Russian Federation: Expatriate Secondment Arrangements

Last Updated: 11 March 1998
Permanent establishment risk under secondment arrangements

It is common practice amongst expatriate personnel working for international groups in Russia to be employed by an entity outside Russia and then assigned to the entity with operations here. Sometimes the expatriate is seconded directly to the Russian operation, sometimes indirectly, via the parent company of a Russian subsidiary. The costs of employing secondees are then typically recharged to the entity in Russia to which they are assigned. Where appropriately structured and documented, such arrangements have not been considered to give rise to a taxable presence ("permanent establishment") of the secondee company, under usual double tax treaty provisions and, more significantly, a specific provision of Instruction No. 34 on the taxation of foreign legal entities.

We have recently become aware that there is a change in the position of the Federal State Tax Service in relation to such arrangements. Senior officials are now taking the view that such secondment arrangements generally create a permanent establishment in Russia for the foreign company employing the secondees, that the apparent exemption provided by Instruction No. 34 is not applicable to this type of service, and that treaty protection is not available. In some recent cases the State Tax Service has recently refused advance double tax treaty exemption claims in respect of service charges arising from secondment arrangements.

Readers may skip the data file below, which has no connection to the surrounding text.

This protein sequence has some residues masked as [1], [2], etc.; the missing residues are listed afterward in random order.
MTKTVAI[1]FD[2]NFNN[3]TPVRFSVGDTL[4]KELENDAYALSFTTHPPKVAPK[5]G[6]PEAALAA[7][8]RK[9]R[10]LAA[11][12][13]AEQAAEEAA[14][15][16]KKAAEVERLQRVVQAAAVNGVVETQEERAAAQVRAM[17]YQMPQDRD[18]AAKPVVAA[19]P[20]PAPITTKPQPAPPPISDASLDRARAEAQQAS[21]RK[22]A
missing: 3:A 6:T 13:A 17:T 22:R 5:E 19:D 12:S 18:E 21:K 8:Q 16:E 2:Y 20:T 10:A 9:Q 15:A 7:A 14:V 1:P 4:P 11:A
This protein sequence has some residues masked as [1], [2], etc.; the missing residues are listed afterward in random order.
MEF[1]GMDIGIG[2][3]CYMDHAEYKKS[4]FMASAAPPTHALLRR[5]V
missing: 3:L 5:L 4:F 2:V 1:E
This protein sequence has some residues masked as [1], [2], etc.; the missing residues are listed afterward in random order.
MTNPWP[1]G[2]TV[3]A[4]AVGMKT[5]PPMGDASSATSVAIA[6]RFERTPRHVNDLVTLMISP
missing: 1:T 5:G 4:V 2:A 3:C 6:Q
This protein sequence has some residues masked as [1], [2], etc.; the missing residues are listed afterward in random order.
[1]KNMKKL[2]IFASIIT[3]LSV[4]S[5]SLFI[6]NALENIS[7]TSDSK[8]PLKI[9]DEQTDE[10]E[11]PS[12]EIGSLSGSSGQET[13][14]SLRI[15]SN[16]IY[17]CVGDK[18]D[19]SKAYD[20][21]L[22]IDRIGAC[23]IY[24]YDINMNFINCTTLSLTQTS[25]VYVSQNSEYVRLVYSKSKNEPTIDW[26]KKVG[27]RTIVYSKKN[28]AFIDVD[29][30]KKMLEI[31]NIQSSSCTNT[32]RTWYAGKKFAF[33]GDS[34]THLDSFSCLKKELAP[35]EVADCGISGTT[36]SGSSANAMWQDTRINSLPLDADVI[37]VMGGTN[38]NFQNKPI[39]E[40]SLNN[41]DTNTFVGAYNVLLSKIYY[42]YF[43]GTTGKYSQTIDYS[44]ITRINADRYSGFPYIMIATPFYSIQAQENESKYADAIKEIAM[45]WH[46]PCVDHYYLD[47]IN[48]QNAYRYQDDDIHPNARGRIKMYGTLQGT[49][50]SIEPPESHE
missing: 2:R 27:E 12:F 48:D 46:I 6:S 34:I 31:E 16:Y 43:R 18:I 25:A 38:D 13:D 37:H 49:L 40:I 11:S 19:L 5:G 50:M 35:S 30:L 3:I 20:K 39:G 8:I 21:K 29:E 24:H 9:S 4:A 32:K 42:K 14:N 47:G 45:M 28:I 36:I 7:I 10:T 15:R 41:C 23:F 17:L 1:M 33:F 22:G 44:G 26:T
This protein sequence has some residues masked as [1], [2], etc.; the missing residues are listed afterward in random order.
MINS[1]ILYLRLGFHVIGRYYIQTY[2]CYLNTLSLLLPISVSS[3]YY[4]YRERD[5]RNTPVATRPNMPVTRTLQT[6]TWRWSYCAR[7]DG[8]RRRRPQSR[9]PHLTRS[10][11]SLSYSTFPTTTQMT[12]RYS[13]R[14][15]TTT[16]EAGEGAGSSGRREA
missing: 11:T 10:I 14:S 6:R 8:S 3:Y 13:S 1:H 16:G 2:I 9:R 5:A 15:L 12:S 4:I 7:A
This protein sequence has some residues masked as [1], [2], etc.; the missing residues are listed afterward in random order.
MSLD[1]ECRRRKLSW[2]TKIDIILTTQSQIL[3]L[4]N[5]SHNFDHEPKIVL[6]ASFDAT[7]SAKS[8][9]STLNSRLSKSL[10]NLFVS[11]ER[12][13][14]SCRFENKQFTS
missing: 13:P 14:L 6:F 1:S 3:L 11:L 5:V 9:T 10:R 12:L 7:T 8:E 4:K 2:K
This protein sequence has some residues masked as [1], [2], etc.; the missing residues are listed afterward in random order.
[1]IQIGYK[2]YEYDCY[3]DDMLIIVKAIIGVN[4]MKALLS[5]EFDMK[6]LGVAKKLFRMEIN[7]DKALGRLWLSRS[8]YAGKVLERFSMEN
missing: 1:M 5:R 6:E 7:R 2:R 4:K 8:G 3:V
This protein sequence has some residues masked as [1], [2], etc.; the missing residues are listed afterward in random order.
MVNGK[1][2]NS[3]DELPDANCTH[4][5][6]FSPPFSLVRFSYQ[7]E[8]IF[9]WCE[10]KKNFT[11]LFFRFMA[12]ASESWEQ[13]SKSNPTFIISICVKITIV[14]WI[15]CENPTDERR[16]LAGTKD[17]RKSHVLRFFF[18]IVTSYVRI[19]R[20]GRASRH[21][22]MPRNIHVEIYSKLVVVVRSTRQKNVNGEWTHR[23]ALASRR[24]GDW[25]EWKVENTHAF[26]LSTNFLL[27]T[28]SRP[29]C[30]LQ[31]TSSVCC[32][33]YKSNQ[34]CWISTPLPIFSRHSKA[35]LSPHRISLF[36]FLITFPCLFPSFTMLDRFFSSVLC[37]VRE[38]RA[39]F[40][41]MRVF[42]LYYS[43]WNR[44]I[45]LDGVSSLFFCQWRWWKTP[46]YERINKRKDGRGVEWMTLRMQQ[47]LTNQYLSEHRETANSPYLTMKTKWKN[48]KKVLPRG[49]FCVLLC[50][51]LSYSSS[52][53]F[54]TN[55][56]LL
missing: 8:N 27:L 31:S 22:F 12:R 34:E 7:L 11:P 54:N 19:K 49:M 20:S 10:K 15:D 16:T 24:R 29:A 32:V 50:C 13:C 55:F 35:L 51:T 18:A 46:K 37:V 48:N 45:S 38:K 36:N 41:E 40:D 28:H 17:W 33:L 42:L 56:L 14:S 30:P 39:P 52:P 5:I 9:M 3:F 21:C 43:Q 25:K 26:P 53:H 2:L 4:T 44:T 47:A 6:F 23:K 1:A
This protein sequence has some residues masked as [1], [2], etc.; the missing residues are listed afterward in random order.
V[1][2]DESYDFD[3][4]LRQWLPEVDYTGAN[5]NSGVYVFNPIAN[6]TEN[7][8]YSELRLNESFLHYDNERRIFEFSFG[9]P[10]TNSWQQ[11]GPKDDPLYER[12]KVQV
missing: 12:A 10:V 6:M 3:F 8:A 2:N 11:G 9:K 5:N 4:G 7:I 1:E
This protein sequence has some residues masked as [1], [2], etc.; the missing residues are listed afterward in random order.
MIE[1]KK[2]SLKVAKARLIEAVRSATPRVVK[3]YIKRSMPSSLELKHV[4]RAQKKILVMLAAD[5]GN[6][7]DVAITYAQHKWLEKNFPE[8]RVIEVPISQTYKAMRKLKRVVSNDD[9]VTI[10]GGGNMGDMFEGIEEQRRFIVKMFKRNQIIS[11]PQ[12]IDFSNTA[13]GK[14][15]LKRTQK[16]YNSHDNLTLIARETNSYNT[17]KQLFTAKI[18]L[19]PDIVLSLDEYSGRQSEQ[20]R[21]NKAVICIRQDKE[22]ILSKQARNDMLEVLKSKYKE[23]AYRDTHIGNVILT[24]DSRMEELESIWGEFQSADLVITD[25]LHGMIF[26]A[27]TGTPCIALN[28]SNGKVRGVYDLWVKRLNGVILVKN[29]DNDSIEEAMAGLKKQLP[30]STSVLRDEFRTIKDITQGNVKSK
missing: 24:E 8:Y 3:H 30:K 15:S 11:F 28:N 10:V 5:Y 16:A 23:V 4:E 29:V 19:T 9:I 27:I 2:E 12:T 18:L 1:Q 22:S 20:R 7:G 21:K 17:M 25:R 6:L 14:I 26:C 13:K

It is important to emphasise that this change of position has not, to date, been reflected in any public pronouncement by the authorities. This has several implications which must be borne in mind:

  • it means that the explanations in this bulletin can only represent our best judgements in an uncertain situation which might be transformed in practice, or by subsequent official clarifications, regulations or legislation, so that caution should be exercised, and specific professional advice obtained, before taking decisions prompted by this bulletinuntil an official clarification is issued, local tax inspectors may continue not recognising a taxable presence where secondment structures are in place;
  • we recommend our clients to consider the specific circumstances of their structures and options available to them notwithstanding any deceptive passiveness of the tax inspectorsin the absence of official guidance, local tax inspectors who become aware of the change of approach at the federal level might elect to apply the new concepts to previous periods, compounding the potential tax, interest and penalty exposures
  • on the other hand, it is possible that any official pronouncement might include a provision "grandfathering" secondment-related service charges arising prior to the change of practice.

Potential liabilities